The man behind Kampuchea Party Republic spends his nights photographing events ranging from embassy functions to nightclub parties
I buy everything here in Phnom Penh – I’m quite happy buying from the shops in Phnom Penh.
The ones I use the most are Sabbay Nash on Monivong and Jackie Chan close to the Central Market.
The latter has a real name, but there’s a picture of Jackie Chan outside so it’s affectionately known as Jackie Chan.
I think all the cameras here are grey market (goods distributed through unofficial channels) apart from iQlick.
I don’t know where they get them from, probably Hong Kong or Singapore.
The only difference, I feel, is they just don’t come with a parts warranty.
You’re buying it with slightly less confidence – you can’t be sure you’ll have a camera for at least one year, but I haven’t had any problems.
I’ve had a lens or two that have had a problem, but it’s just been an easy fix, there has never been repair bill over $25, and the lens is far past the 12 months.
I drive a Honda X-R250. It’s nimble, it’s agile, it’s high off the ground and quick off the mark.
It enables me to weave through traffic and get from A to B a lot faster than with a car.
I used to renovate Honda Cubs with my Khmer mechanic as Nick the Bike-finder, and I still have the oldest one in the studio, but I never drive it.
I like the old ones, but you’re just not going to get anywhere too fast. I’ve driven cars in Phnom Penh as well.
At first, it’s nerve-wracking to drive a car when you look out the window and see all the motorbikes, but you just have to drive steady.
But I definitely prefer motorbikes – it’s just time-saving. Sure, cars might keep you dry, but you just can’t get around the city very fast.
I rarely have time to do photography in my spare time, but when I do, it’s street photography.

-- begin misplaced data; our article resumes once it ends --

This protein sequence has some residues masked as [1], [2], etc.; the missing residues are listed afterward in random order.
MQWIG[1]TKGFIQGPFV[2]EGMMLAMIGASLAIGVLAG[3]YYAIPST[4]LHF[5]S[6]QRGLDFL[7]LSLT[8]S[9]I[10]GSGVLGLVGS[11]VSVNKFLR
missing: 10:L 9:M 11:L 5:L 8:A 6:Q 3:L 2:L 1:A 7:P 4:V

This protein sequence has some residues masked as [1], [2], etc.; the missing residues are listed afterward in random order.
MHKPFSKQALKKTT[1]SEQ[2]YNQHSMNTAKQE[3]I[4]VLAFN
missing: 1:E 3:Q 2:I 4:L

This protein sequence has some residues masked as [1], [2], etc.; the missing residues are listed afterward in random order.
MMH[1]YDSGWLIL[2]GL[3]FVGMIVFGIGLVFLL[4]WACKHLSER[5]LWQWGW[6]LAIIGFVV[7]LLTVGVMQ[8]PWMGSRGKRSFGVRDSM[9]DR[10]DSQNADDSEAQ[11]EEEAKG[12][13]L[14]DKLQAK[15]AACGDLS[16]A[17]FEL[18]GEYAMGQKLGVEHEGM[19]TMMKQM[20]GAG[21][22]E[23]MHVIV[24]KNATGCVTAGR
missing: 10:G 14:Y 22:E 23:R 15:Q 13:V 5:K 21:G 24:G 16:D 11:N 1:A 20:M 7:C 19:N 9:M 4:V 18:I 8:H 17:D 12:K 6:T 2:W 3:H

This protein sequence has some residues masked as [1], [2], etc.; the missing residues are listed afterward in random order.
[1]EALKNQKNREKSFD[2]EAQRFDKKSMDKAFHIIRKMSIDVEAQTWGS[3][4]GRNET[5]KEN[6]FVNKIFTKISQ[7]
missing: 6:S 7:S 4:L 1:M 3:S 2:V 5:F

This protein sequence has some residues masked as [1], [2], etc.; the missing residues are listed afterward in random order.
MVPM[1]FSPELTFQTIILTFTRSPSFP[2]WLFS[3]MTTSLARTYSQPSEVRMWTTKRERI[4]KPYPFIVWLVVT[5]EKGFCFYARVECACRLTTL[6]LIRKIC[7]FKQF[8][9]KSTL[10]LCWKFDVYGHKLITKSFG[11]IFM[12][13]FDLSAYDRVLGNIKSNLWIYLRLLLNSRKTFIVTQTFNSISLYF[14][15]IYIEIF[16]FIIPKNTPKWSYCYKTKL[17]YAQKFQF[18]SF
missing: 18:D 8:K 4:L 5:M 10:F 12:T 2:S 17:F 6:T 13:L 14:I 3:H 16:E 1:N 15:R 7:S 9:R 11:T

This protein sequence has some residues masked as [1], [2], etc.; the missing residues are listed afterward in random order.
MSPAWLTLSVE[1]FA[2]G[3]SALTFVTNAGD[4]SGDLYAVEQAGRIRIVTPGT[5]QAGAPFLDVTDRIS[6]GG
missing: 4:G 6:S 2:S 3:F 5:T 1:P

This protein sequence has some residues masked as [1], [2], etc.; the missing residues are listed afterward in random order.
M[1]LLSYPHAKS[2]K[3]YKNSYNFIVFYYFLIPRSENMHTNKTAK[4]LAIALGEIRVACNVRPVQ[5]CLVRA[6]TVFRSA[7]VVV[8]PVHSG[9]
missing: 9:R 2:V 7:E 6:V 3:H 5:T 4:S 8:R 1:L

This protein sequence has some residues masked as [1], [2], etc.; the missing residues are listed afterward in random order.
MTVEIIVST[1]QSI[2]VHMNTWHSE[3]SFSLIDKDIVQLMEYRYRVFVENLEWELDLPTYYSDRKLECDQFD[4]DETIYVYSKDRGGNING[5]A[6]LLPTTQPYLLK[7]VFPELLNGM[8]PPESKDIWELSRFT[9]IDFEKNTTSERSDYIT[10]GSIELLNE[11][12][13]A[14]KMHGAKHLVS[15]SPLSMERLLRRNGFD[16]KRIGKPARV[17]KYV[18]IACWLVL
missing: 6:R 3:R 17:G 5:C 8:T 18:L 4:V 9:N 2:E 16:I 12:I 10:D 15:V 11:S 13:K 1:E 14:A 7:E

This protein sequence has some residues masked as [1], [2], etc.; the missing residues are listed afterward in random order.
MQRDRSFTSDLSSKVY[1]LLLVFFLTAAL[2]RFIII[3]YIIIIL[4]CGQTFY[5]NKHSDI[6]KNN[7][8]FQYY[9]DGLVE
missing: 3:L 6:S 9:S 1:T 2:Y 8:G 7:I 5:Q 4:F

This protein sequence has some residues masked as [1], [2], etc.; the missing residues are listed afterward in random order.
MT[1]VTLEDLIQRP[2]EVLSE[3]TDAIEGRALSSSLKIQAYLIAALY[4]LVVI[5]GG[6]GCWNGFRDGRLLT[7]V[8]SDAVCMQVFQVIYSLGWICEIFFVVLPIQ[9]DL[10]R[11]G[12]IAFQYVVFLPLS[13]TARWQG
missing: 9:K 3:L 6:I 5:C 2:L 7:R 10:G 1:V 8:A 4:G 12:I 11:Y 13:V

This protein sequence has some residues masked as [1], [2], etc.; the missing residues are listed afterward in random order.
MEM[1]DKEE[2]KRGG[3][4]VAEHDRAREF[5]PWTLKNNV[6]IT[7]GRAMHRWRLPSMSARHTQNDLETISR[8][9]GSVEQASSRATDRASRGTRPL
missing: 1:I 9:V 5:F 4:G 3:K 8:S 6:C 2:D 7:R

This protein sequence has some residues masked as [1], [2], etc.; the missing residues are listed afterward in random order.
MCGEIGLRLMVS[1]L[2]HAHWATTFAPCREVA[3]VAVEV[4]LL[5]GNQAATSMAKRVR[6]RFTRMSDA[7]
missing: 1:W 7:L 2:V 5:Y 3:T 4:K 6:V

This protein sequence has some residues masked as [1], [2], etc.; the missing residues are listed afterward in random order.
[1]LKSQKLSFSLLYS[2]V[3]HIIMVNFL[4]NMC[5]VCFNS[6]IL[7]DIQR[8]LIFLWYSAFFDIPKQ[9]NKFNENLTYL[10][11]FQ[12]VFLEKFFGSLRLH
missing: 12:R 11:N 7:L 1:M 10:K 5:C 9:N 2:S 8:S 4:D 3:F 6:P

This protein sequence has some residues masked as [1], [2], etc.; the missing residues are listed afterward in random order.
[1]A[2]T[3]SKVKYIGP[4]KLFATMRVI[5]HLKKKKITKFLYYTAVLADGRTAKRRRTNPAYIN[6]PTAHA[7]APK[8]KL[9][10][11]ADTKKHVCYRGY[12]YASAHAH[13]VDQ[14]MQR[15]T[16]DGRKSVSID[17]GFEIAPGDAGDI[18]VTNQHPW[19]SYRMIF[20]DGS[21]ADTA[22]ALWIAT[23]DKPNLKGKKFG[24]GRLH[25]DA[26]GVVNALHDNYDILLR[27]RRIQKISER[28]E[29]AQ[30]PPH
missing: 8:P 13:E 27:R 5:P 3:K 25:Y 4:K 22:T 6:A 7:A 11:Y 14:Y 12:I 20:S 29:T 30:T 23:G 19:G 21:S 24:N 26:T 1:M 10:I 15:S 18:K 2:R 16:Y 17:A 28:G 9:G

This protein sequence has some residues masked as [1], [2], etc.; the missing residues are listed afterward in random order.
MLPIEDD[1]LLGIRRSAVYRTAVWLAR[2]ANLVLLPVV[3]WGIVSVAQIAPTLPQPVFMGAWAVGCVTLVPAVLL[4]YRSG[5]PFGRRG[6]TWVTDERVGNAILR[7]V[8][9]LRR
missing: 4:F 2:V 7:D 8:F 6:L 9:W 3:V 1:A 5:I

I like the hustle and bustle, people moving around and doing their daily chores or exercises.
With event photography, lots of events can be cool and a lot of fun, even better when they have a great lighting setup.
On our studio side, I like the challenge of lighting the subject, lighting the model, getting the right effect.
For a camera body, I mainly use the Canon 5D Mark III.
The 6D is another very good camera, but it doesn’t have the buttons in the right places – you can’t get around the camera as fast as you need to.
Also the focusing on the 6D is not as good – it doesn’t have as many focus points.
The 6D does a helluva good job, but you can’t get around the camera as fast.
I don’t read much, but I look at a lot of pictures. I supported Transitioning Cambodia from Nick Axelrod (the book’s photographer).
Nick and I have been here for about the same length of time and he’s documented Cambodia very, very well. Its great – I can look through it and see the same things that I’ve been seeing over the years.
The obvious one is the new amount of buildings popping up.
You sit on top of the Sokha Hotel on the other side of the river looking at Phnom Penh as a whole, and the green building nets are everywhere wrapped around new buildings.
I do like the way Cambodia is heading, but I do miss the quieter streets, and less traffic from when I first ended up living here in 2007.
There’s so much going on now, and I think a lot of it is positive, although some people are being left behind.
The concept is to inject some fun into an event. It’s fun for the guests, and often with our events it’s for a brand so this is also awesome marketing, as the Selfie Boooth is completely customisable: from the outside, to the user interface, to the printed photograph.
The photograph comes out branded, with a logo or message, or hashtag, whatever you’d like, in less than 10 seconds.
The Selfie Boooth is a source of fun, an activity and gift for guests to take home as a memento.
A recent one was on Saturday for the July 4 celebration at the US Embassy – they had cutouts of Barack and Michelle Obama and American props to hold for the selfies.
Last year, at a Halloween party at Demo, we had a special sound effect – everyone would be posing at the camera and then when the Selfie Boooth counted down for the shot, at zero, as the photograph was taken, we had a large sounds system positioned behind the participants and our software would trigger a very loud banshee scream.
This was designed to get the Halloween look of horror.